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Before you begin your workshop

You will want to have a well-packed "suitcase" of stories by other people affected by the carceral ecosystem to help the participants in your writing circle to think about how each writer is creating empathy in an imaginary Stranger/Reader. Using these stories to build an understanding of narrative structure will be your most important tool during the weeks when the participants haven't yet begun to write their own stories.


The mission of writing a story that will stir reader empathy from the very first page is one that will come as a surprise to most people who are joining a writing circle, especially if their lives and their actions have been harshly judged and their versions of their own experiences have been silenced.

The parallel mission of constructing a story consciously as a call for understanding and action will be equally unexpected, and therefore, we have found over the course of several decades, refreshing and empowering.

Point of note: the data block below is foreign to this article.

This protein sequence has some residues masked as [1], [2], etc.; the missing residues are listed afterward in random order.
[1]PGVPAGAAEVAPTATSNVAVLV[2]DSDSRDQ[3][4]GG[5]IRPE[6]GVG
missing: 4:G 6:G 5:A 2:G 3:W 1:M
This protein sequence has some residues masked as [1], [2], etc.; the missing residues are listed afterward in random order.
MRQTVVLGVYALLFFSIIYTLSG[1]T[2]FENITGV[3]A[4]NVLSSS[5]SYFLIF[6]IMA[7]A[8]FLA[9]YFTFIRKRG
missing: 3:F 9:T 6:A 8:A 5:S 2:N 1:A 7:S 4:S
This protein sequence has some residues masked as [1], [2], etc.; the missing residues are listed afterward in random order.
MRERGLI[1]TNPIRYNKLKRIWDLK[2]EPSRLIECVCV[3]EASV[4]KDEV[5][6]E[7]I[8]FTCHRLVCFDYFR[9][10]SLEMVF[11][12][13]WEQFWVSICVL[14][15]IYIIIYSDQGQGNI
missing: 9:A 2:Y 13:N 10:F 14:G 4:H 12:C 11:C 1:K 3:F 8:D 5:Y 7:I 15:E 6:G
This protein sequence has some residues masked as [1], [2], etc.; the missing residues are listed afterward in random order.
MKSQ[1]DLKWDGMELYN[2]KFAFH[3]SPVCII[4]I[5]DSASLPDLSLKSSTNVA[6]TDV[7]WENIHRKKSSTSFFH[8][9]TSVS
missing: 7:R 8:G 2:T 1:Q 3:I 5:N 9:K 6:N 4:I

We have selected from our library of writings from behind and beyond bars two dozen or so stories that we have frequently used to move people who don't necessarily want to write to begin to shape stories that will help other people to care and take action.

Therefore, we ask you to take several weeks to read each of these stories, not only for content but to begin to think about the elements in the way they are structured that make them particularly effective in helping even a hard-hearted corrections officer, legislator, judge, or voter to rethink the policies and practices around carceral justice.

As you read through these stories, we invite you to pick out five to ten stories that speak especially to you, as you think more deeply about why you are doing this work.

We will be returning to these stories multiple times as you begin to catalog how to use them in your teaching.

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